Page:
Potty trained toddler showing regression? Try these 5 tips to nip it in the butt

Potty training on the go
It's been almost two months since I successfully potty trained my then 21 month old son after enrolling him in 3 day potty training boot camp.  Even though he was potty trained in less than a week, there are days I am still on edge -- nervous he's totally forgotten all that we've worked on. 

Most days he stays completely dry and tells me when he has to go (it's usually more of a "ahhh ahh ahhh" with a little dance than a "potty mommy," but whatever, he's not even 2 yet).
But other days it seems like I'm changing his clothes so much I need to do laundry just so he's not wearing sissy's panties.  When he does slip into a minor bout of potty training regression, I use a couple of tricks to quickly get him back on track.

1. NEVER revert to pull ups.  I skipped them completely during the waking hours while potty training him and I'm convinced it's quite possibly the biggest reason he was trained so quickly at such a young age.  If it means you're through 10 pairs of undies a day, do not use pull ups because they feel too much like diapers and may give your child the idea that it's okay to go in their diaper.

2. Bring back the over-the-top praise.  Going potty may seem like old hat by now, but when your potty trained toddler is showing signs of regression it's best to remind them just how proud you are that they're going on the potty.  Bring back the dance, the woop woops and the celebration and you'll get your kid excited again about going potty.

3. Offer rewards...again.  At two months out I rarely give my son a treat for successfully peeing on the potty.  But when he starts regressing or having too many accidents for what I think is acceptable I start rewarding him when he does make it to the potty.  This is just a little encouragement for the child to start going on the potty again instead of in their pants.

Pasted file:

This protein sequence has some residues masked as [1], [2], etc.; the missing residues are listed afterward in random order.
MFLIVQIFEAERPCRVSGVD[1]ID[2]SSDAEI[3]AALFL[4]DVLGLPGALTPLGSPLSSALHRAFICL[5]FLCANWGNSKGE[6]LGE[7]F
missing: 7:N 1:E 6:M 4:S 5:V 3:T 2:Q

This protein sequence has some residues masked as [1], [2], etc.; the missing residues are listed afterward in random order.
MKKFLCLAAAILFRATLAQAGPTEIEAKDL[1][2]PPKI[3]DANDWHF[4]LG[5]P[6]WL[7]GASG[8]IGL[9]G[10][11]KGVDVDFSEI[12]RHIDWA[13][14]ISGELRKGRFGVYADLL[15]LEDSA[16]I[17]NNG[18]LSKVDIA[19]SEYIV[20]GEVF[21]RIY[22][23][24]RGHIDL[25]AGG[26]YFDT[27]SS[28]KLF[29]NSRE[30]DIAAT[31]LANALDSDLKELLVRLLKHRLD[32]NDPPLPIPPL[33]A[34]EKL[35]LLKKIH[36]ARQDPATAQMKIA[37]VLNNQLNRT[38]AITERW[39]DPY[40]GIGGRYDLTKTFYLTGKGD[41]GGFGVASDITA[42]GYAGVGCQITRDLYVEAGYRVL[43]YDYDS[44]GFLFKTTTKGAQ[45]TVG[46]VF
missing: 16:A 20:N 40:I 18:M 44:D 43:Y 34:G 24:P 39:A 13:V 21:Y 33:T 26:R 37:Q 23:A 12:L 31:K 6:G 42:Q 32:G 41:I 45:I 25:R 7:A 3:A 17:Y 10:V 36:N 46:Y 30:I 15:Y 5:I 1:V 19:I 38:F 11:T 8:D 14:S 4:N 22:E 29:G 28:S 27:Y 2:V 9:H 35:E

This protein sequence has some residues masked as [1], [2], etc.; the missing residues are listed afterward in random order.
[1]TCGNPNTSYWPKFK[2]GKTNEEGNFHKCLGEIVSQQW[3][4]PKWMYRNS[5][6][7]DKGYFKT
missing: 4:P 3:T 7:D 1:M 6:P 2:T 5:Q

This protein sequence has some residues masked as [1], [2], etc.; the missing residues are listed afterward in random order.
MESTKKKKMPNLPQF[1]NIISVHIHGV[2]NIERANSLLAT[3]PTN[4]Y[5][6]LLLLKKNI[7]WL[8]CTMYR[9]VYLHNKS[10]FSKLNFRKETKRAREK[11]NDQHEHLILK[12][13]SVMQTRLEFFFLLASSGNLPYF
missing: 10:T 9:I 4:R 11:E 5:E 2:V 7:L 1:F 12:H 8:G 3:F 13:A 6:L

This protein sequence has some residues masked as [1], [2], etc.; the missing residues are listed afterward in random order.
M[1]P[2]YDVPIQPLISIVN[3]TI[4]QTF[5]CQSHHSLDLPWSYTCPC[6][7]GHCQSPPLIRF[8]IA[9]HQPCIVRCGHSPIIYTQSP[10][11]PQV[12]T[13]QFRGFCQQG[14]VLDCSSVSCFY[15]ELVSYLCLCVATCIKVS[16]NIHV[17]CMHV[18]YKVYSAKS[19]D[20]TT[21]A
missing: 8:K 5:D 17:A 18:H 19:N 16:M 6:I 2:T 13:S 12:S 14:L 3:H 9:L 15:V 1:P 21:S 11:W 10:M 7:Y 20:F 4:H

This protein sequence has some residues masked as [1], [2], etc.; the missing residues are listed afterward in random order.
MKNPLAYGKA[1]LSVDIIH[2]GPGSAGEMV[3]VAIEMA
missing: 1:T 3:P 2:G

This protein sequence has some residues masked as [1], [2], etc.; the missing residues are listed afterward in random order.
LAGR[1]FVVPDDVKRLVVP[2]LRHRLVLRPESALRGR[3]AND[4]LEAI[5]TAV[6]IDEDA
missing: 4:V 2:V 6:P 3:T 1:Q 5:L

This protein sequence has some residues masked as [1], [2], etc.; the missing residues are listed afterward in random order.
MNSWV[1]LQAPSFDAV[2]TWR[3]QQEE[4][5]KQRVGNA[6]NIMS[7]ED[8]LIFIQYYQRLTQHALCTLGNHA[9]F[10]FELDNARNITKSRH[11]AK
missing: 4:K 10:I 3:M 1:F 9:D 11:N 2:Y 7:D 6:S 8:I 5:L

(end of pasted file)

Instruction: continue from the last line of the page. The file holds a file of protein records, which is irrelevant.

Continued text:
4.  Set the timer.  When potty training regression strikes go back to the 30 or 60 minute rule of putting your child on the potty on a schedule.  Don't wait for them to tell you they feel the need to pee or poop if they're regressing because they likely won't...instead, be proactive about potty training to get them back on course.

5.  Avoid getting upset or using timeout when your child has an accident. It can be extremely frustrating when you know your child is potty trained, but seems to be regressing and forgetting how to use the bathroom.  But if you get upset you may turn it into a battle that they ultimately control -- remember your child needs to be relaxed in order to pee or poop on the potty and getting upset will likely only upset and stress them out too.

Happy potty training...

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